This comes years after weak lending standards in the mortgage market spiralled into the worst financial crisis in decades.
The Financial Stability Board, a regulatory task force for the world's top 20 economies, said poorly underwritten home loans contributed significantly to the financial crisis.
Home prices fell sharply in many countries - including the US, Ireland and Spain - contributing to major economic difficulties since the financial crisis erupted in 2008.
National supervisors from G20 countries will be expected to ensure that lenders verify and document each applicant's job status, income and ability to repay the loan in full.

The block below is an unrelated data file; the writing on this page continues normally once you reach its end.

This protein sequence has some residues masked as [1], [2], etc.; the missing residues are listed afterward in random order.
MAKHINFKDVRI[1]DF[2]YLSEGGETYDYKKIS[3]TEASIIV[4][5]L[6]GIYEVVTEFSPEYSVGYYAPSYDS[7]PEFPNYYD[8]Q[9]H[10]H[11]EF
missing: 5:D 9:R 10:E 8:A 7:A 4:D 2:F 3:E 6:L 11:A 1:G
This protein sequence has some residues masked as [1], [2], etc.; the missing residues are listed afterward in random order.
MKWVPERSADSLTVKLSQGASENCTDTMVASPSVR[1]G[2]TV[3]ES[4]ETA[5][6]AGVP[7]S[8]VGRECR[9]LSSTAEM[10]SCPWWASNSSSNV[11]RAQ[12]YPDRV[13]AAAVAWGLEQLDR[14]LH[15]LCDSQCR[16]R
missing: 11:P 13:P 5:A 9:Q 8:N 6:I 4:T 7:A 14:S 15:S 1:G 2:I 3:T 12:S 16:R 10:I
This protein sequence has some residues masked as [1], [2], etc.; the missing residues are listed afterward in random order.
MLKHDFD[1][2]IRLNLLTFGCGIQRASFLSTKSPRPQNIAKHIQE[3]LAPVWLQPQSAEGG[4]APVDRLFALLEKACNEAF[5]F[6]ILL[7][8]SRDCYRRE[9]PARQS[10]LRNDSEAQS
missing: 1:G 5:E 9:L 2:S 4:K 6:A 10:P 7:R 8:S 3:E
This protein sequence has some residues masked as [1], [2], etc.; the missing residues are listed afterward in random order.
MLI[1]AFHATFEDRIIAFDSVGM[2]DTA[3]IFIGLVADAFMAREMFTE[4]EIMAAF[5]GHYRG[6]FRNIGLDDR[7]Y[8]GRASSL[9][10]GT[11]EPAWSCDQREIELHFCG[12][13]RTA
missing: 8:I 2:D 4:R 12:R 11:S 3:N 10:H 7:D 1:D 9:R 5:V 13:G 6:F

Some countries have already cracked down on so-called "liar loans" where a mortgage is based on an applicant's declared rather than verified income.
Supervisors should also set "appropriate" loan-to-value ratios or how much of the purchase price can be borrowed.
The FSB stopped short of requiring a minimum LTV ratio, saying it would be difficult to apply such detailed guidance globally. The step would intrude on domestic political sensitivities in the supply of credit.
The news of more rigourous loan criteria comes just days after AIB lowered the amount it is willing to lend to first time buyers.